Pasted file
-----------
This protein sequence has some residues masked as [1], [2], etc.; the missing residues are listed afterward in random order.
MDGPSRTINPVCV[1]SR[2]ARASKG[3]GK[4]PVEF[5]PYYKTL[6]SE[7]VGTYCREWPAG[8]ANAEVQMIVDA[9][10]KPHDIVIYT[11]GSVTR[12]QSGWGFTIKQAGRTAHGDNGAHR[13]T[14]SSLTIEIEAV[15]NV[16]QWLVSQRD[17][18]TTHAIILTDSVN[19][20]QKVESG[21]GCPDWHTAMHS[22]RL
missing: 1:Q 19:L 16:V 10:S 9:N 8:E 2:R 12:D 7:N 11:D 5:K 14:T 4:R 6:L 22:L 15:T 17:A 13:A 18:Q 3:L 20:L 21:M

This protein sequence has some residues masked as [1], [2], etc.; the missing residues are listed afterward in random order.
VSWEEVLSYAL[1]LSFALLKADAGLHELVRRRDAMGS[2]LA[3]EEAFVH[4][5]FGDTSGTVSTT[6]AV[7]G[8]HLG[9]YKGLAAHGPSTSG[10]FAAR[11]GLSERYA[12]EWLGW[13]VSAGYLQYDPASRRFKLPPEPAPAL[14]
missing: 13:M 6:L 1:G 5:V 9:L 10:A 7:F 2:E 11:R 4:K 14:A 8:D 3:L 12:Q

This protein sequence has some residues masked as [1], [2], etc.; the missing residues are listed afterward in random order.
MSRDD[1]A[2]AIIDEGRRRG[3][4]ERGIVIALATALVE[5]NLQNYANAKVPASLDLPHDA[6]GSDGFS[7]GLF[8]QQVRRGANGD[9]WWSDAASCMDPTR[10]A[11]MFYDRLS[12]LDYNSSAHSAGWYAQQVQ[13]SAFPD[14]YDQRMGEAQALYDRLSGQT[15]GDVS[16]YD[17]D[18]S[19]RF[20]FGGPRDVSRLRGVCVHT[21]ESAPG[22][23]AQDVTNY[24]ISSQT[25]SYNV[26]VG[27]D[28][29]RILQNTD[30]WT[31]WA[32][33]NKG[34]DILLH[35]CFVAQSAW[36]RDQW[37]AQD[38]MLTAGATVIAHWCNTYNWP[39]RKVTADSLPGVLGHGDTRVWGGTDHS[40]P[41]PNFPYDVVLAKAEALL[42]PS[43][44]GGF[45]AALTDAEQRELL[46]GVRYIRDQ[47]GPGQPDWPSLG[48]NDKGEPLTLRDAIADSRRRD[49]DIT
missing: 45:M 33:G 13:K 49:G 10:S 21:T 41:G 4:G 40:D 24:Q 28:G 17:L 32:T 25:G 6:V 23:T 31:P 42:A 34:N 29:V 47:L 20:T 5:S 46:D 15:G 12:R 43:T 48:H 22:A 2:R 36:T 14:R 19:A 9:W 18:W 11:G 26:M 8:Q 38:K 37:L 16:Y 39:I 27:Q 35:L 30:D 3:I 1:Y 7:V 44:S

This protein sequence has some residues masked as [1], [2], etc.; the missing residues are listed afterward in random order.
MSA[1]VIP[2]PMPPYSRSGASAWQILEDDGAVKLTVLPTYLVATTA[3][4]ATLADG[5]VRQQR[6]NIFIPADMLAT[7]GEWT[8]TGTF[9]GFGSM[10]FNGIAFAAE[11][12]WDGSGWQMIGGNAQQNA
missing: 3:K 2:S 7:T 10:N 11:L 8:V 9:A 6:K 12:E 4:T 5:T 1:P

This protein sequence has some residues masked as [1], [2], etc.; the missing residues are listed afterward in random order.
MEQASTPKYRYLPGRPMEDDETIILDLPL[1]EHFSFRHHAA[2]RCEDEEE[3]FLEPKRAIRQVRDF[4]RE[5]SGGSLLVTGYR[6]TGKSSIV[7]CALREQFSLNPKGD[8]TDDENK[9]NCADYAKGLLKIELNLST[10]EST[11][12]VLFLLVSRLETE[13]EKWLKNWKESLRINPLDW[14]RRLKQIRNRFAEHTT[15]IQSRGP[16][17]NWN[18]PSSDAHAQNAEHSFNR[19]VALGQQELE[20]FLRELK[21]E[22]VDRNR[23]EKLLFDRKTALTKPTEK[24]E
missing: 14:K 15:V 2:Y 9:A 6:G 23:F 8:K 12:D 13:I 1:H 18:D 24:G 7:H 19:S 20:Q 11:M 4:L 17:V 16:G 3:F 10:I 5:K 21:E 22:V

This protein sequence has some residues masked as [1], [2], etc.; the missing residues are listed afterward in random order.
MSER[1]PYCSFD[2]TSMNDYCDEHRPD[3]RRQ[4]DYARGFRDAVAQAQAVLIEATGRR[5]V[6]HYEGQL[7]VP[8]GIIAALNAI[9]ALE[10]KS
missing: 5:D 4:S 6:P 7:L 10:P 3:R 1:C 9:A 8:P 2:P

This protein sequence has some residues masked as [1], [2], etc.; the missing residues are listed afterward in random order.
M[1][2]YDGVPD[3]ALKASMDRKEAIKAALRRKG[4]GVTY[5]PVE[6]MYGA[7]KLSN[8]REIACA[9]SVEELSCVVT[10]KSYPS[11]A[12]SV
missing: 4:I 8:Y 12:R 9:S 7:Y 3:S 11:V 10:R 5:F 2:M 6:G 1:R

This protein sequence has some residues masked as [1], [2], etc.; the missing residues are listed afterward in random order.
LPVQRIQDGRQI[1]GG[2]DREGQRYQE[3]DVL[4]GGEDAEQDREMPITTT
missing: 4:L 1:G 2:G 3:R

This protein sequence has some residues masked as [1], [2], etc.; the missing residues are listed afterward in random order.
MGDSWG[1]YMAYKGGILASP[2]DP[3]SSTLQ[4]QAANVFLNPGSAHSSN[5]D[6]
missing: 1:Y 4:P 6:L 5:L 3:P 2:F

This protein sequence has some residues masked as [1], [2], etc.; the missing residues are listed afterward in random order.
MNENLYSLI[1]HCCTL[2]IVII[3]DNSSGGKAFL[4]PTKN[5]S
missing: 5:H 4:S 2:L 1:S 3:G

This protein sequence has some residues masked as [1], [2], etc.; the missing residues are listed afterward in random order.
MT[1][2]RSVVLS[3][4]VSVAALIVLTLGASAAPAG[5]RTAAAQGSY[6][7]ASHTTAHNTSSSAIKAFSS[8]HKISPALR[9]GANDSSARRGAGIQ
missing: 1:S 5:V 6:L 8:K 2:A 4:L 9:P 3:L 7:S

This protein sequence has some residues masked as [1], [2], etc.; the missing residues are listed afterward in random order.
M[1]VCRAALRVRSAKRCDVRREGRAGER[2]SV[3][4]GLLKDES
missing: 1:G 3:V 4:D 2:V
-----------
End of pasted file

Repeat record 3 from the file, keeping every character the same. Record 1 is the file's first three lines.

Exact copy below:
This protein sequence has some residues masked as [1], [2], etc.; the missing residues are listed afterward in random order.
MSRDD[1]A[2]AIIDEGRRRG[3][4]ERGIVIALATALVE[5]NLQNYANAKVPASLDLPHDA[6]GSDGFS[7]GLF[8]QQVRRGANGD[9]WWSDAASCMDPTR[10]A[11]MFYDRLS[12]LDYNSSAHSAGWYAQQVQ[13]SAFPD[14]YDQRMGEAQALYDRLSGQT[15]GDVS[16]YD[17]D[18]S[19]RF[20]FGGPRDVSRLRGVCVHT[21]ESAPG[22][23]AQDVTNY[24]ISSQT[25]SYNV[26]VG[27]D[28][29]RILQNTD[30]WT[31]WA[32][33]NKG[34]DILLH[35]CFVAQSAW[36]RDQW[37]AQD[38]MLTAGATVIAHWCNTYNWP[39]RKVTADSLPGVLGHGDTRVWGGTDHS[40]P[41]PNFPYDVVLAKAEALL[42]PS[43][44]GGF[45]AALTDAEQRELL[46]GVRYIRDQ[47]GPGQPDWPSLG[48]NDKGEPLTLRDAIADSRRRD[49]DIT
missing: 45:M 33:G 13:K 49:G 10:S 21:T 41:G 4:G 40:D 24:Q 28:G 17:L 32:T 25:G 6:V 23:T 31:P 42:A 34:N 29:V 47:L 20:T 5:S 46:D 15:G 12:R 43:T 48:H 22:A 2:R 36:T 14:R 19:A 9:W 18:W 11:G 26:M 8:Q 38:K 37:L 16:Y 39:I 27:Q 35:L 30:D 3:I 1:Y 7:V 44:S